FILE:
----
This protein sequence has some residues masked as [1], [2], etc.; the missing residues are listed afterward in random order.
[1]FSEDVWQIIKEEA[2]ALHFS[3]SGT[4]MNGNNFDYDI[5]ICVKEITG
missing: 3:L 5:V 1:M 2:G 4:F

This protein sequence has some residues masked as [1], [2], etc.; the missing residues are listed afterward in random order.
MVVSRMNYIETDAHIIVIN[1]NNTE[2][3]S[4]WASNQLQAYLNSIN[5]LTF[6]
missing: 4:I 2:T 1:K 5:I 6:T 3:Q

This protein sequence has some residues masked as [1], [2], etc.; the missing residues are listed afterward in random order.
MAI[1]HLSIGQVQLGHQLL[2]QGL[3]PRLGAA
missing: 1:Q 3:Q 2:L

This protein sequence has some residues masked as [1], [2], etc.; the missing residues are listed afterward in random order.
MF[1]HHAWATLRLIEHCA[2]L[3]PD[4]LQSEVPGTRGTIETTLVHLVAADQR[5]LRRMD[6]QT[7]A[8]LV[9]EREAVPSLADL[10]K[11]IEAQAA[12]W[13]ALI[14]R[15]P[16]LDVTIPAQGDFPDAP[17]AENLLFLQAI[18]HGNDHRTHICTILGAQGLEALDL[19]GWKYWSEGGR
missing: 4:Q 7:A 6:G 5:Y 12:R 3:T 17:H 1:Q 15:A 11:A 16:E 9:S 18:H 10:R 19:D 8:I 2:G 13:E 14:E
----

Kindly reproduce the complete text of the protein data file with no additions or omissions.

This protein sequence has some residues masked as [1], [2], etc.; the missing residues are listed afterward in random order.
[1]FSEDVWQIIKEEA[2]ALHFS[3]SGT[4]MNGNNFDYDI[5]ICVKEITG
missing: 3:L 5:V 1:M 2:G 4:F

This protein sequence has some residues masked as [1], [2], etc.; the missing residues are listed afterward in random order.
MVVSRMNYIETDAHIIVIN[1]NNTE[2][3]S[4]WASNQLQAYLNSIN[5]LTF[6]
missing: 4:I 2:T 1:K 5:I 6:T 3:Q

This protein sequence has some residues masked as [1], [2], etc.; the missing residues are listed afterward in random order.
MAI[1]HLSIGQVQLGHQLL[2]QGL[3]PRLGAA
missing: 1:Q 3:Q 2:L

This protein sequence has some residues masked as [1], [2], etc.; the missing residues are listed afterward in random order.
MF[1]HHAWATLRLIEHCA[2]L[3]PD[4]LQSEVPGTRGTIETTLVHLVAADQR[5]LRRMD[6]QT[7]A[8]LV[9]EREAVPSLADL[10]K[11]IEAQAA[12]W[13]ALI[14]R[15]P[16]LDVTIPAQGDFPDAP[17]AENLLFLQAI[18]HGNDHRTHICTILGAQGLEALDL[19]GWKYWSEGGR
missing: 4:Q 7:A 6:G 5:Y 12:R 3:T 17:H 1:Q 15:A 11:A 16:E 9:S 18:H 10:R 19:D 8:I 2:G 13:E 14:E